To provide WMCA unlimited hours of operation on 570 kHz, in 1932 the FRC approved an application to delete WPCH, and have WNYC move from 570 kHz to the vacated frequency. A losing legal battle by WNYC, which wanted to remain on 570 kHz, was conducted until 1933.[13] WNYC was now licensed on 810 kHz with unlimited daytime hours, but, unless it received special permission, was restricted from making nighttime broadcasts.

Great Depression and World War II edit

Mayor Fiorello H. La Guardia on his Talk to the People program on WNYC

WNYC's transmitter was moved in 1937 from the Municipal Building to city-owned land at 10 Kent Street in Greenpoint, Brooklyn, as part of a Works Progress Administration (WPA) project. In 1938 the Municipal Broadcasting System was established by the City of New York to run the station. For its first 14 years, WNYC had been run by the New York City Commissioner for Bridges, Plant and Structures. Now, under an agency devoted singularly to its function and with the leadership of new director Morris S. Novik, appointed by Mayor LaGuardia, WNYC became a model public broadcaster. Among its many landmark programs was the annual American Music Festival.

In 1941 the North American Regional Broadcasting Agreement shifted stations on 810 kHz to 830 kHz, with WCCO continuing as the dominant clear channel station. WNYC now held a "limited time" authorization, which meant that it had unlimited daytime hours and could also broadcast until sunset at Minneapolis.[14] WNYC remained a 1,000-watt outlet for the next 48 years. Beginning during World War II, the FCC allowed WNYC to stay on the air a few extra hours in the evening due to the public service it was providing. Beginning in 1942, the station was granted Special Service Authorization (SSA) permission to broadcast as late as 10:00 p.m.

The Municipal Broadcasting System (which was renamed the WNYC Communications Group in 1989) helped to form National Public Radio in 1971 and the WNYC stations were among the 90 stations that carried the inaugural broadcast of All Things Considered later that year.

In 1990, as a result of continued interference with WCCO, and a court ruling in WCCO's favor rescinding the WWII-era approval for nighttime operation by WNYC,[15] the station moved from 830 kHz to 820 kHz, commenced around-the-clock operations and increased its daytime power to 10,000 watts, while maintaining 1,000 watts at night, to protect WBAP in Fort Worth, Texas; WBAP is also a primary clear-channel assignment, but is farther from New York City than Minneapolis. The AM transmitter was moved to Belleville Turnpike in Kearny, New Jersey, sharing three towers with WMCA, its former shared-time partner.[4] The Brooklyn transmitter site was decommissioned and is now WNYC Transmitter Park.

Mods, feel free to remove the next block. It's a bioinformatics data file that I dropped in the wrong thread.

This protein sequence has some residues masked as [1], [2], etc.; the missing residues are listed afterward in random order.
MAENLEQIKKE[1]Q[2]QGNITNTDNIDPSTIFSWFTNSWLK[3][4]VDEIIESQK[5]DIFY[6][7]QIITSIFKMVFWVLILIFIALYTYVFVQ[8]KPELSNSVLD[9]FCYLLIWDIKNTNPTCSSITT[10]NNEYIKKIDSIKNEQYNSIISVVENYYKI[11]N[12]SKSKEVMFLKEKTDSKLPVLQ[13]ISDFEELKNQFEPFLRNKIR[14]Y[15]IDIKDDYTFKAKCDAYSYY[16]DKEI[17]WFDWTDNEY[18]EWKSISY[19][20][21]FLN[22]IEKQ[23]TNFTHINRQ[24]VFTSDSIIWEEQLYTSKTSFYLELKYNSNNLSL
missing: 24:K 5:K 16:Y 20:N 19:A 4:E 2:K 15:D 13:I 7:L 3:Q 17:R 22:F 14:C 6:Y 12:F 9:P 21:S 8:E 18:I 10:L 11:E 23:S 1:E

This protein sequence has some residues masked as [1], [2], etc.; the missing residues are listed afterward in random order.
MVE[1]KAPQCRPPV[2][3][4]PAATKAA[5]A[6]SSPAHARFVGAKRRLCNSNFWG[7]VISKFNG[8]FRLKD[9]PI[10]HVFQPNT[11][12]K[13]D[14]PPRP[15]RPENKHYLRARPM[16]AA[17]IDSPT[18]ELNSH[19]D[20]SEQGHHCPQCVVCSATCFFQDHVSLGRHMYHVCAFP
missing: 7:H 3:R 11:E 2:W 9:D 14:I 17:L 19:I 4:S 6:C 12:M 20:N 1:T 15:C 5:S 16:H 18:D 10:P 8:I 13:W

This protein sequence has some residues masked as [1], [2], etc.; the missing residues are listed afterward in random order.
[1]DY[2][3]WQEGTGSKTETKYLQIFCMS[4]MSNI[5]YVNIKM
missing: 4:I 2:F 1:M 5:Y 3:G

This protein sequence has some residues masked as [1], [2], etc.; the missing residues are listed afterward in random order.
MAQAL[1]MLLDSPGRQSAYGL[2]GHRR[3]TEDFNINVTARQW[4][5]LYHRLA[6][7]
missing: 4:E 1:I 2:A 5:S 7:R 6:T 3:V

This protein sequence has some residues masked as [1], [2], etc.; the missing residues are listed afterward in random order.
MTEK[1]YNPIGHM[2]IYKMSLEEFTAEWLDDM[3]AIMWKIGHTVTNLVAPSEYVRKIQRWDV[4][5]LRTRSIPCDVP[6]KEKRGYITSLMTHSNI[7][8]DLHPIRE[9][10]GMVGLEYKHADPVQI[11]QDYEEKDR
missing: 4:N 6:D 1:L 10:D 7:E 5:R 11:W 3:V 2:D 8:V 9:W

The station's ownership by the City meant that it was occasionally subject to the whims of various mayors. As part of a crackdown on prostitution in 1979, then-Mayor Ed Koch tried to use the three WNYC radio and television stations to broadcast the names of "johns" arrested for soliciting. Announcers threatened a walkout over what was casually called the John Hour and station management refused to comply with the idea; after one forced broadcast with city employees reading off the names, it was discontinued.

Independence from the City and move to new studios edit

The Manhattan Municipal Building, WNYC's home from 1924 to 2008

Shortly after assuming the mayoralty in 1994, Rudolph W. Giuliani announced he was considering selling the WNYC stations. Giuliani believed that broadcasting was no longer essential as a municipal service, and that the financial compensation from selling the stations could be used to help the City cover budget shortfalls.[16] The final decision was made in March 1995: while the City opted to divest WNYC-TV (now WPXN-TV) through a blind auction to commercial buyers, WNYC-AM-FM was sold to the WNYC Foundation for $20 million over a six-year period, far less than what the stations could have been sold for if they were placed on the open market.[17] While the sale put an end to the occasional political intrusions of the past, it required the WNYC Foundation to embark on a major appeal towards listeners, other foundations, and private benefactors. The station's audience and budget have continued to grow since the split from the City.

The terrorist attacks of September 11, 2001 destroyed WNYC-FM's transmitter at the World Trade Center. WNYC's studios, in the nearby Manhattan Municipal Building, had to be evacuated and station staff was unable to return to its offices for three weeks. The FM signal was knocked off the air for a time. WNYC temporarily moved to studios at National Public Radio's New York bureau in midtown Manhattan, where it broadcast on its still-operating AM signal transmitting from towers in Kearny, New Jersey, and on a live Internet stream. The stations eventually returned to the Municipal Building.